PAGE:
The last 6 months have been full of innovation and advancement for the mass spectrometry (MS) industry. As it’s one of the most dynamic branches of analytical instrumentation, even small technological improvements can vastly enhance the efficiency of analysis and spur growth.
There are numerous varieties of MS instruments and techniques, each one unique in its design, complexity, and analysis capability. Whether a scientist or lab technician desires to analyze gases, chemicals, pharmaceuticals, environmental pollutants, food products, or even explosives, MS is usually the gold standard of detection, providing exceptional data for both qualitative and quantitative analyses.
This article takes a look at how far we’ve come in this $5.4 billion industry, in just the first half of the year.
Just this past June, the American Society of Mass Spectrometry (ASMS) held its 66th annual conference in San Diego, California. Compared to 2017 the total conference turnout jumped by 12.8%! Several companies debuted new MS products and software at the show, making for an exciting event.
Agilent, Bruker, Sciex, Shimadzu, Thermo Fisher, and Waters showcased their new technologies at the event:
- Agilent Technologies announced it will now offer the InfinityLab Flex Bench, and discussed support for new applicationsfor its Ultivo system, including screening for harmful compounds in food and environmental samples.
- Bruker introduced the scimaX magnetic resonance MS (MRMS), which is designed to be ideal for applications such as MALDI imaging, metabolomics, clinical phenomics and petroleomics.
- SCIEX highlighted several technologies including clinical and biologics analyzers. They introduced the OptiFlow QuantSolution, which delivers microflow quantitation for peptides at high sensitivities.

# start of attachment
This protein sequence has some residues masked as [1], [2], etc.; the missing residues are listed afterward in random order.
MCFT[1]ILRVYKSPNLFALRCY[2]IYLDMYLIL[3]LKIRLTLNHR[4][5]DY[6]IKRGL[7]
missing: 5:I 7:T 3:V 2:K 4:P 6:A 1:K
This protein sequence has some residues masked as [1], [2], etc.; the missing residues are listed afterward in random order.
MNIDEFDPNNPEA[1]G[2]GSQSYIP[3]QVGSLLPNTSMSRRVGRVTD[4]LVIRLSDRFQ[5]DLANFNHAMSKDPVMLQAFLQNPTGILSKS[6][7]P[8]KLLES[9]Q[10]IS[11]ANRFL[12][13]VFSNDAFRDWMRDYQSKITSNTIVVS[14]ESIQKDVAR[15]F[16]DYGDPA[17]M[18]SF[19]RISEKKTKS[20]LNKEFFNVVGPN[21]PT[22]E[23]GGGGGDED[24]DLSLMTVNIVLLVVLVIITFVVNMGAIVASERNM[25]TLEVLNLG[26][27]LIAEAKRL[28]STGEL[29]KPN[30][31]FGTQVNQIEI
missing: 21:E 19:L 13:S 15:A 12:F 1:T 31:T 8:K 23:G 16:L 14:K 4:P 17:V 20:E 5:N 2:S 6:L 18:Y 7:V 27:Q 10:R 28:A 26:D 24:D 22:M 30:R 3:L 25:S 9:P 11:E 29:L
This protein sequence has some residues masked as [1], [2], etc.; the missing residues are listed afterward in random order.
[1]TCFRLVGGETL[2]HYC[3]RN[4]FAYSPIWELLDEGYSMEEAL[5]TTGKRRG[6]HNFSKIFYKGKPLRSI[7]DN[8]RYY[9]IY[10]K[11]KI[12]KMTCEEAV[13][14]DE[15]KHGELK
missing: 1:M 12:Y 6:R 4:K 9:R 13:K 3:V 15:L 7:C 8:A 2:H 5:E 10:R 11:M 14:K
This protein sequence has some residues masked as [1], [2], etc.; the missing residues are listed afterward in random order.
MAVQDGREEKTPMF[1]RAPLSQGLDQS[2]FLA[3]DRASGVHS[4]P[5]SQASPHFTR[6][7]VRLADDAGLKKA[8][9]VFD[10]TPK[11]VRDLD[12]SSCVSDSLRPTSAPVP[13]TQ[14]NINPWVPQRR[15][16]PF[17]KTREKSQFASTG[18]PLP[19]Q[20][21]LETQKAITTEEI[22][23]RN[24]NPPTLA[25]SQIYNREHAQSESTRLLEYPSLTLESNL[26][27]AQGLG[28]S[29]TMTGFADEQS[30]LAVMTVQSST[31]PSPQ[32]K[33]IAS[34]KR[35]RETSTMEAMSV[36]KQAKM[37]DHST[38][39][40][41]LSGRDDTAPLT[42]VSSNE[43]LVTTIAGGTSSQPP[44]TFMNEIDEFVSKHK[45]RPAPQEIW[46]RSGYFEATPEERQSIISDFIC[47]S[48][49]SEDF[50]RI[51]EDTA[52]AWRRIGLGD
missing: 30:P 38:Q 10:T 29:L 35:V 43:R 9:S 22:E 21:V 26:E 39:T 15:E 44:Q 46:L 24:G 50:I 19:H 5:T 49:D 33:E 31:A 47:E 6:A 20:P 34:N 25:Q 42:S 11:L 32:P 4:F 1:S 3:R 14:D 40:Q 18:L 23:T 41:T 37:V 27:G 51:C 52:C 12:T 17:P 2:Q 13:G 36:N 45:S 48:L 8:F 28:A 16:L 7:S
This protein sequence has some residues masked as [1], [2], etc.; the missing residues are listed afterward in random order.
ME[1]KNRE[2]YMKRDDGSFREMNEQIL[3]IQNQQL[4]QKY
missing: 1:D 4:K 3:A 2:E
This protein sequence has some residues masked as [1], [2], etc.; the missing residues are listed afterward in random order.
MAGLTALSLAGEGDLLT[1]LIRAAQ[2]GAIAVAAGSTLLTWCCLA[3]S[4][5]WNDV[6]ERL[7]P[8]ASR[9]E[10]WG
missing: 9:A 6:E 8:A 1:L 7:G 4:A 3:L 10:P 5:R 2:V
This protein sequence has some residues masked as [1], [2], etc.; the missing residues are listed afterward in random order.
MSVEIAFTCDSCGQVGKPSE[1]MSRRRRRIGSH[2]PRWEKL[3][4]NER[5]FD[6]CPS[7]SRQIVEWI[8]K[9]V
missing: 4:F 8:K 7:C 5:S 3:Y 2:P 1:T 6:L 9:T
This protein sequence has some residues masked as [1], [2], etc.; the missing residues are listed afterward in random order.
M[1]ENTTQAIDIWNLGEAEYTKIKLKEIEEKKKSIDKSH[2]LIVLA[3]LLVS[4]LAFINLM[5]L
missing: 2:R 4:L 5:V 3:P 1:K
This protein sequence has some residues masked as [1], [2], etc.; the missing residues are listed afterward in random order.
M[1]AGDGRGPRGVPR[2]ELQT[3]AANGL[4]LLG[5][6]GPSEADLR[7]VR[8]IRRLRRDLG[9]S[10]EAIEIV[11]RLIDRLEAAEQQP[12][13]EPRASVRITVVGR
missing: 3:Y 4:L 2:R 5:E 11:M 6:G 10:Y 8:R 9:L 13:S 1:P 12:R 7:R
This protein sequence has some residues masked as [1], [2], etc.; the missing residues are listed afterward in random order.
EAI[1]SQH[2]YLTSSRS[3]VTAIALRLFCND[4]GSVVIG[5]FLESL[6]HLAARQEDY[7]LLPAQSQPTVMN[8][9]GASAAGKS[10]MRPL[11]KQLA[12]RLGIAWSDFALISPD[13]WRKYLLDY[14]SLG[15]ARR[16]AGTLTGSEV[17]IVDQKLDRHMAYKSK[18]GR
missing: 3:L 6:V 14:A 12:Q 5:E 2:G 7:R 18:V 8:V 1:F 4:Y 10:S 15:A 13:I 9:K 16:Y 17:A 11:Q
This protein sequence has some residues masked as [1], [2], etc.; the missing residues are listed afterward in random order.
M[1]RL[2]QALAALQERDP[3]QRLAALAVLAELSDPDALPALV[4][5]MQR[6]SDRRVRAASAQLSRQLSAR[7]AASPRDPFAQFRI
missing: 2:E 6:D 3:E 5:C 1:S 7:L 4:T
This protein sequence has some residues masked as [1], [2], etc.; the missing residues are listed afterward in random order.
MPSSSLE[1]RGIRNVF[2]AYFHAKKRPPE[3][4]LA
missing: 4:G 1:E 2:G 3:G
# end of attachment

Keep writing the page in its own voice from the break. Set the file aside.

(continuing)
- Shimadzu introduced a research-grade system (LCMS-9030 Q-TOF MS) designed for high-resolution, accurate mass detection, with very fast data acquisition rates. Its signal-to-noise ratio is greater than 3000:1.
- Thermo Fisher Scientific launched the Orbitrap ID-X Tribrid MS, which combines quadrupole, Orbitrap and linear ion trap mass analyzer technology. This technology has come a long way since its introduction in 2005.
- Waters debuted its Xevo TQ-GC, the company’s newest GC/MS system. The system is designed to be a workhorse instrument for food and environmental laboratories.
New products with improved sensitivities and efficiencies were not the only technologies to improve the overall workflow this year.
- In February, South Korea hosted a major sporting event – an event which Korea Institue of Science and Technology prepared for by integrating Thermo Fisher’s LC/MS and IRMS workflows at their doping control center to screen and identify banned substances in athletes.
- Bruker and Evosep set up a co-development & marketing agreement in March, to integrate their TOF MS systems for high-throughput clinical proteomics.
- In April, the US FDA authorized the first test to identify the emerging pathogen Candida auris (C. auris), which can cause serious infections in hospitalized patients. The FDA permitted marketing for a new use of the Bruker MALDI Biotyper CA system for the identification of C. auris.
- Freenome, developer of an AI genomics platform, announced in April a collaboration with Biognosys to advance early-cancer detection and precision oncology.
Overall, MS is a market that has come a long way since first evolving in the 1890’s that now has applications from pathogen detection to precision medicine. Many companies are seizing the chance to explore what opportunities and growth this new market holds for their futures. With all the recent developments in this constantly evolving market, scientists have more choices than ever when it comes to mass spectrometry analyzers, both in terms of brand and technique. However, several players still dominate overall market share. Our report shows that Thermo Fisher, Agilent, and SCIEX are the top players in the mass spec market covering almost 50% of the combined overall market share. For more information and analysis about the Mass Spectrometry market, download a free report brochure or click here to visit the report’s product page.
Stay tuned for our next article in the series, which will preview some sample data from the report.